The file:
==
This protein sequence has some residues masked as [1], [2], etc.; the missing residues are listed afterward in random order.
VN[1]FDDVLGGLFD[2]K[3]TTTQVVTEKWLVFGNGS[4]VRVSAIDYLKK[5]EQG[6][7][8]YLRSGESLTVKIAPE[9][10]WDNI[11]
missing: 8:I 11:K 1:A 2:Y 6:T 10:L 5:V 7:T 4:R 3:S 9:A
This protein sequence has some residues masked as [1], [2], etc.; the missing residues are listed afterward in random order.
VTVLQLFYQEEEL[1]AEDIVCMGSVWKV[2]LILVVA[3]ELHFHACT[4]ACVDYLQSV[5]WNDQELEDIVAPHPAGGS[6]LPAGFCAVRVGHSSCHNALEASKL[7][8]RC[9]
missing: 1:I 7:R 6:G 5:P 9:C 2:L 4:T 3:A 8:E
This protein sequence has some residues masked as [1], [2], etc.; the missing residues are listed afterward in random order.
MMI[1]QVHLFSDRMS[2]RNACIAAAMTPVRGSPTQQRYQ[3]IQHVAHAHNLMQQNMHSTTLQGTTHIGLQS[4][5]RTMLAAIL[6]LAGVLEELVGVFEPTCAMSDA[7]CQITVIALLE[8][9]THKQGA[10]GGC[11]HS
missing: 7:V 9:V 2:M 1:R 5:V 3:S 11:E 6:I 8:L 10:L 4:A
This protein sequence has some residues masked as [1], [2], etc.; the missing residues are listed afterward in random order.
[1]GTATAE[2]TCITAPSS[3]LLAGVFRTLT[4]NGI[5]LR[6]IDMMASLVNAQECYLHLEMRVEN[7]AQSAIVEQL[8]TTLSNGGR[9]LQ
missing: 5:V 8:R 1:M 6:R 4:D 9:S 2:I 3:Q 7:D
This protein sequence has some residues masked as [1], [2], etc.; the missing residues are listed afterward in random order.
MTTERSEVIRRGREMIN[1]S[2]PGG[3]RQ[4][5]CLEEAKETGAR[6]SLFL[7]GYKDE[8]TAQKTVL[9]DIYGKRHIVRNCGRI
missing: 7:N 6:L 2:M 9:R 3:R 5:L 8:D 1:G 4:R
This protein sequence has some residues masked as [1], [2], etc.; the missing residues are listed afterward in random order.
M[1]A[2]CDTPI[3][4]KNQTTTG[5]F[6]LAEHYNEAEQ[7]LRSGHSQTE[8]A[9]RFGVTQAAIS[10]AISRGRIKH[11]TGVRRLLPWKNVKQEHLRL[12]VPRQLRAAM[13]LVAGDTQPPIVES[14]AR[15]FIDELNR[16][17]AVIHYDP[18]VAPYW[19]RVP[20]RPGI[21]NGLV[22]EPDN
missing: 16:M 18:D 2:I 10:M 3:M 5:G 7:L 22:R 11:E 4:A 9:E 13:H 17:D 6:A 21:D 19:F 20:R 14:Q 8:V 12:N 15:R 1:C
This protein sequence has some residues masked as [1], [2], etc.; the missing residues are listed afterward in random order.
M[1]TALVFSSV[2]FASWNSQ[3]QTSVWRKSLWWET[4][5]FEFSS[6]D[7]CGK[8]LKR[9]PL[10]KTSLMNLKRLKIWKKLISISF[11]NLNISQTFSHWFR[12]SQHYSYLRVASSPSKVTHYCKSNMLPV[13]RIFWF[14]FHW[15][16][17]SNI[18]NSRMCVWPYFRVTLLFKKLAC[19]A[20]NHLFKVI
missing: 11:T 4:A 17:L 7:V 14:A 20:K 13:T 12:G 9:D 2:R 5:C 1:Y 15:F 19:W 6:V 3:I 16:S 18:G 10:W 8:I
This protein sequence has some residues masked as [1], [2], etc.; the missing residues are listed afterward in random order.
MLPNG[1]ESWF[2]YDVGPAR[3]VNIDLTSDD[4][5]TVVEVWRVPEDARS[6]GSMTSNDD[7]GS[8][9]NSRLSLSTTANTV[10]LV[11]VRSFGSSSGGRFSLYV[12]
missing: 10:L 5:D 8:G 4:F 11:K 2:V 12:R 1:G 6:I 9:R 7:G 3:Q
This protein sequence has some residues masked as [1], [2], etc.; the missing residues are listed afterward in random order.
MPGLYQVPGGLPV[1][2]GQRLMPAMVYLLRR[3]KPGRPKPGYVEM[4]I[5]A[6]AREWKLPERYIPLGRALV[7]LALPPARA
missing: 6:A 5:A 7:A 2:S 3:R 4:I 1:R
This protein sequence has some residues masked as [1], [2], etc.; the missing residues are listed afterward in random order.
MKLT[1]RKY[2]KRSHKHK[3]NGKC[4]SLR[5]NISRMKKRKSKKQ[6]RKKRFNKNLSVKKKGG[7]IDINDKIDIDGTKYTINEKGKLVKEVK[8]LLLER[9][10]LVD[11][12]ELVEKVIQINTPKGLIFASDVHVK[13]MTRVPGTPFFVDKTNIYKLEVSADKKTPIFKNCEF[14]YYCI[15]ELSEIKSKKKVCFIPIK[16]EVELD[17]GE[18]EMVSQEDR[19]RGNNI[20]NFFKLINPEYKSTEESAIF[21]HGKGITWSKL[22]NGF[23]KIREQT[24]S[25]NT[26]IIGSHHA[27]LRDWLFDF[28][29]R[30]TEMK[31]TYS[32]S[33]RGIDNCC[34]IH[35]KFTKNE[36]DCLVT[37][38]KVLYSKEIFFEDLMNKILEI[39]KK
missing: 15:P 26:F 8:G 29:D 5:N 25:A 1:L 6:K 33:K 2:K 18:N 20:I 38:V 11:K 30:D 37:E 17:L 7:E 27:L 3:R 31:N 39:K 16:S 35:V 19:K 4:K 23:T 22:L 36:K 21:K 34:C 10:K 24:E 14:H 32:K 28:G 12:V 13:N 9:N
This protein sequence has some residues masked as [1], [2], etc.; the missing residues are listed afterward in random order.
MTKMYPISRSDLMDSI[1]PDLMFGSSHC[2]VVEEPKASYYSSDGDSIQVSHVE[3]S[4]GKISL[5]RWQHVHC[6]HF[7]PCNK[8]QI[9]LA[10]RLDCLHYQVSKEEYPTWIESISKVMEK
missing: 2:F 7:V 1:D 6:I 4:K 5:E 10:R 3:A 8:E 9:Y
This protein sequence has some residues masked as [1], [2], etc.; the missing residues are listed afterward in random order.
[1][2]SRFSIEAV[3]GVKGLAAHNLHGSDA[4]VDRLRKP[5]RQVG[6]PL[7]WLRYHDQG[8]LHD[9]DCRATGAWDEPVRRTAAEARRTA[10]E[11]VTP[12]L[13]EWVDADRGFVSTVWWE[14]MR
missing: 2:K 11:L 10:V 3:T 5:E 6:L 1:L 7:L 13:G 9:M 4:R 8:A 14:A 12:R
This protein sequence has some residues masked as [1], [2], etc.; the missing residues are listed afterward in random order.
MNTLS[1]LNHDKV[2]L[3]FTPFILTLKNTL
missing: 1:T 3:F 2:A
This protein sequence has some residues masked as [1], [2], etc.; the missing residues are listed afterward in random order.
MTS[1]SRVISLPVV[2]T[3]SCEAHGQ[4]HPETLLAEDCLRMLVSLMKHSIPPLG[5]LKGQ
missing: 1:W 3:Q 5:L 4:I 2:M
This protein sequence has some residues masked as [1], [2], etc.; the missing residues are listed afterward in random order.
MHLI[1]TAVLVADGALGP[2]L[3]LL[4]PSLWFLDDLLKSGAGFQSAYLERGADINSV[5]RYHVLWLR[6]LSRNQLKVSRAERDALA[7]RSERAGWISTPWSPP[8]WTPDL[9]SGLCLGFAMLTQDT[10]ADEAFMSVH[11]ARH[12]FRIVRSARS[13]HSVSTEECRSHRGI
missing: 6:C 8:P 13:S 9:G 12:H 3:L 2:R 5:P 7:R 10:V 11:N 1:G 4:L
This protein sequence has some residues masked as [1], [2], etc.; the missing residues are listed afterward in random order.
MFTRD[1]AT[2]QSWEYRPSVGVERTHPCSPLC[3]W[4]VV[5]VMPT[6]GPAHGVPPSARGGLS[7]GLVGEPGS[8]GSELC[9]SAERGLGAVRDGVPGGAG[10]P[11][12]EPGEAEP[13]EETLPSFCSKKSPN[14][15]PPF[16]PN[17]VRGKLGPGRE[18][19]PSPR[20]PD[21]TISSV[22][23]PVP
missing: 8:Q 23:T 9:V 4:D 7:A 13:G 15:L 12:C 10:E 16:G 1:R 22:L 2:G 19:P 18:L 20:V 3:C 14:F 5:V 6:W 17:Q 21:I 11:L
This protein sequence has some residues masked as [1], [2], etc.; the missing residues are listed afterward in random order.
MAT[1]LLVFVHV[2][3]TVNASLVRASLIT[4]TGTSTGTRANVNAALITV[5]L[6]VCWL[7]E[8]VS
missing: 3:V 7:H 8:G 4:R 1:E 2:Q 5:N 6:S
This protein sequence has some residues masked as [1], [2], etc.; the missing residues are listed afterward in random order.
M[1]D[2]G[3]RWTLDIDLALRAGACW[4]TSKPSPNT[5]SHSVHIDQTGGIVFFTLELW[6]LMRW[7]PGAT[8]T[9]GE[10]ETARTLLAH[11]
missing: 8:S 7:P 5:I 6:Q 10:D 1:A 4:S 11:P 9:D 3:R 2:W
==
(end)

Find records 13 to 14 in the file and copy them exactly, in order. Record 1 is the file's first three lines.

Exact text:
This protein sequence has some residues masked as [1], [2], etc.; the missing residues are listed afterward in random order.
MNTLS[1]LNHDKV[2]L[3]FTPFILTLKNTL
missing: 1:T 3:F 2:A
This protein sequence has some residues masked as [1], [2], etc.; the missing residues are listed afterward in random order.
MTS[1]SRVISLPVV[2]T[3]SCEAHGQ[4]HPETLLAEDCLRMLVSLMKHSIPPLG[5]LKGQ
missing: 1:W 3:Q 5:L 4:I 2:M